(4) Eucharistountes (giving thanks, v. 20), also a present active participle (imperative sense), nominative, masculine, second person plural.
(5) Hupotassomenoi (submitting yourselves, v. 21), a present passive participle (imperative sense), nominative, masculine second person plural.
It is essential to note that both the leading verbs and the following five participles are all imperative. With regard to such, note the following statements by Greek grammarians and commentators:
(1) J. Gresham Machen says “The imperative mood is used in commands . . . Prohibition (the negative of a command) is expressed by present imperative with me or by the aorist subjunctive with me.“ (p. 180.)
(2) Ray Summers notes: “It (i.e., imperative mood-jla) is the mood which expresses action which is to be realized by the exercise of the will of one person upon that of another.” (p. 112.) He also notes that it is used in the following ways: (1) cohortative-positive command, (2) prohibitive-negative command, (3) entreaty, and (4) to grant permission. (p.113.)
(3) Ernest DeWitt Burton states: “The imperative mood is used in commands and exhortations . . entreaties and petitions … to express consent . . . to purpose an hypothesis.” (p. 80, cf. also William Hershey Davis, p.170.)
(4) William Sanford Lasor says: “The imperative mood is the mood of commands and prohibitions, of exhortations entreaties and the like. Since a command is generally directed to the person or persons spoken to, it is usually in the 2nd person.Metanoesate /Repent’ (Acts 2:38).” (B-148.)
(5) John Eadie, with reference to the use of the participles following the two leading verbs, says: “The participle (referring tolalountes-jla) is connected in syntax with plerousthe, for this ‘speaking’ is the result of spiritual fulness.” (in. loc., p. 399.)
In summary: (1) Ephesians 5:18-21 contains two present imperative verbs followed by five present imperative participles, thus indicating commands. (2) Both the verbs and the participles are second person plural, thus affecting all who come within the scope of this passage. (3) The verbs and the participles are syntactically related. (4) The participles “carry out” the thoughts of the leading verbs by explaining how it is that the commands contained within those verbs are to be fulfilled. (5) The use of the imperative mood indicates that someone is seeking to bring the will of another into conformity with his own will. God, therefore, through the inspiration of the Holy Spirit and the instrumentality of Paul, is seeking for us to bring our wills into conformity with his will concerning the subjects herein discussed.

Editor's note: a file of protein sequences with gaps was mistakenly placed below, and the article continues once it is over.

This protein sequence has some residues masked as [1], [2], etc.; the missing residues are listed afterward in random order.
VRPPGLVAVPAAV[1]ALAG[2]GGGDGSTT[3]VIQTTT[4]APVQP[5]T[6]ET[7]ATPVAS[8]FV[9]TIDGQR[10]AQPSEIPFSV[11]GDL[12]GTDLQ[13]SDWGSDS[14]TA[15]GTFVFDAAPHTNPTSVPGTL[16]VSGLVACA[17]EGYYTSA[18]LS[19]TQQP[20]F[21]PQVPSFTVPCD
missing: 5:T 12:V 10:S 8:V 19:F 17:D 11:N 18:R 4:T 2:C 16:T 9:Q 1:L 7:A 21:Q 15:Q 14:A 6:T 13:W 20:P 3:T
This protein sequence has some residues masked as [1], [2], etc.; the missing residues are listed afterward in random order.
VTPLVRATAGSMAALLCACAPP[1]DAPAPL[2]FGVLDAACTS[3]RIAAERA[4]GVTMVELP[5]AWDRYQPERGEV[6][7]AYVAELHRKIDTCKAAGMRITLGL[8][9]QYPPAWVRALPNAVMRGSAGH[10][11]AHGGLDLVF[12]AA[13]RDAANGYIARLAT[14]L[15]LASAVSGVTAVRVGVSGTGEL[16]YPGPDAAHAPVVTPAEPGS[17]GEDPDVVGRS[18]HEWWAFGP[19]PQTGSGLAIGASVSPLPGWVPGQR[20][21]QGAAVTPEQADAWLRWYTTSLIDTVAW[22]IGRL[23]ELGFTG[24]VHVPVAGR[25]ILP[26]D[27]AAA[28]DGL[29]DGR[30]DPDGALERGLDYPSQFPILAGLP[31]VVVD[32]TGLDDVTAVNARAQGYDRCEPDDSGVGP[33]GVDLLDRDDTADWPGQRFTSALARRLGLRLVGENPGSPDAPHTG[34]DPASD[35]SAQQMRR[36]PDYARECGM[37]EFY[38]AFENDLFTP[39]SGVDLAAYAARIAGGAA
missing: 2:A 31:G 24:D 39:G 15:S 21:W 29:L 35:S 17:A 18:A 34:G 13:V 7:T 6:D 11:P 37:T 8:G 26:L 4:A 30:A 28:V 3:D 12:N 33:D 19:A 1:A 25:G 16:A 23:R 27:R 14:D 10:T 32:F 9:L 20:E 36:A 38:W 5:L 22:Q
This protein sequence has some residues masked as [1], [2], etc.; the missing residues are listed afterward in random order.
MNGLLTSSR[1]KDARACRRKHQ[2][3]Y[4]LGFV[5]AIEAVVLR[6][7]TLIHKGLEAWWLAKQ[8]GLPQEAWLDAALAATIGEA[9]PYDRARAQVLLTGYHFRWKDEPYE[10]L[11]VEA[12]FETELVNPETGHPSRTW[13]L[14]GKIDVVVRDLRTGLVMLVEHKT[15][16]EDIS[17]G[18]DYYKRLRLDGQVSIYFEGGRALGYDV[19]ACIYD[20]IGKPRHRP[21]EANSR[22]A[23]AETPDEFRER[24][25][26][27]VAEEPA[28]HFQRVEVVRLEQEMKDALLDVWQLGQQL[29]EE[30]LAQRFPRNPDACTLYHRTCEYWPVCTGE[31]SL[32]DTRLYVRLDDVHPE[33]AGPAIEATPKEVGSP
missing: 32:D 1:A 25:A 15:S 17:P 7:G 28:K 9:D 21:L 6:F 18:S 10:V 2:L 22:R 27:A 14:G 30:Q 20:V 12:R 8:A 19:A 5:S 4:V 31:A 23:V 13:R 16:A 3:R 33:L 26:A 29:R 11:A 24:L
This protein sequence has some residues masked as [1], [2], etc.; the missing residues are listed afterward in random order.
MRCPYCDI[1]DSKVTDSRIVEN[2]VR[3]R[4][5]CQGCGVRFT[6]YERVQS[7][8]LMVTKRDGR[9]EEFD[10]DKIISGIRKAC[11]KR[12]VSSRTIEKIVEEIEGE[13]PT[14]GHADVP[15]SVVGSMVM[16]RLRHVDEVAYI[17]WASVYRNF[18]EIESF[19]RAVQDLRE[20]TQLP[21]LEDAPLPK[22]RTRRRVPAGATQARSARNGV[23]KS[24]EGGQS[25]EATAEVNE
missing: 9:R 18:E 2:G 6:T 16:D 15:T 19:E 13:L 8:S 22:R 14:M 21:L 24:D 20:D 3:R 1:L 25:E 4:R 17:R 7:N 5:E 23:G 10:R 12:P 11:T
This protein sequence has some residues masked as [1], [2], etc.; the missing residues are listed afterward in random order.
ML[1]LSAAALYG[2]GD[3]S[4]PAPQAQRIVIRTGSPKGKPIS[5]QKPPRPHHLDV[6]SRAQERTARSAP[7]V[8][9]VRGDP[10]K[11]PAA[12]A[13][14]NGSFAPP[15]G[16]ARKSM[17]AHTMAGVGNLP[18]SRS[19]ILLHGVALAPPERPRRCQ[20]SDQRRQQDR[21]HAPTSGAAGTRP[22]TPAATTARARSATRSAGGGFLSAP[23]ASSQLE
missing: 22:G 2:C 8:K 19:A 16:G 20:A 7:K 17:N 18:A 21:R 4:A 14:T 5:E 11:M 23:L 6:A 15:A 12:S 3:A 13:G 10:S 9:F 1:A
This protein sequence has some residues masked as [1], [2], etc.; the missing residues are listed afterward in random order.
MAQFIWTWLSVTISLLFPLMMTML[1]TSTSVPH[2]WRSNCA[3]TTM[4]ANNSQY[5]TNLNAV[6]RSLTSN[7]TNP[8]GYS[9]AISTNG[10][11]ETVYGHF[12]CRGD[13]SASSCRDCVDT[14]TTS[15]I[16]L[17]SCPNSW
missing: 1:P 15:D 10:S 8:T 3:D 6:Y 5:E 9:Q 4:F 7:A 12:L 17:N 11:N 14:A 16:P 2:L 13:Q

Because the issue concerning instrumental music has almost without exception centered around the meaning of the term psallontes it is only fitting to focus our present discussion there.
Many of the efforts to determine the meaning of psallontes have, according to the average student, involved complicated and confusing linguistic, lexical, and etymological studies. It seems, however, in light of the information presented, that another, perhaps simpler, tack is also feasible.
The general discussion concerning the meaning of this term has centered around the acts of “singing” and “playing.” These two acts, either singly, or in some combination, have been set forth as the only possibilities for the true meaning of psallontes. It must be the case, therefore, that the meaning of psallontes is either: (1) singing only or (2) playing only, or (3) singing and playing, or (4) singing or playing. No other possible combinations exist. The meaning must be one of these four.
We can begin our considerations by ruling out two of the possibilities. First, psallontes can not possibly mean playing only. The reasoning for such is as follows:
(1) The present imperative second person plural construction of the verbs and participles in this passage demand that whatever actions are under consideration must be performed by all parties under consideration. (2) To contend that playing only is the meaning of psallontes is inconsistent with the meaning of lalountes, which demands speaking, and adontes, which demands singing. (3) Furthermore, I know of no one who even contends for such a claim, nor do I know of any one who attempts to implement the practice of such. No “instrumental church” demands that all of its members play musical instruments in worship.
Second, psallontes cannot possibly mean singing and playing. The reasoning is as follows: (1) Unless all participants are playing organs or pianos or any other instrument which allows the user to be free to sing at the same time as play, then this meaning is absurd. It is physically impossible to both play and sing, at the same time, any musical instrument which requires the use of the mouth. Louis Armstrong, great musician though he was, stopped singing to play, and stopped playing to sing. If psallontes means that both singing and playing is necessary, then it is imperative that all participants in worship learn to play some instrument which allows such activity. (2) This contention is made even more absurd when we realize that the command to psallontes was made to the first century church. Where is the passage (either biblical or secular) which demonstrates that all of the early Christians worshipped by both singing and playing, thus fulfilling the meaning of psallontes? (3) Furthermore, I know of no one who demands the practice of singing and playing by all in the Lord’s church today.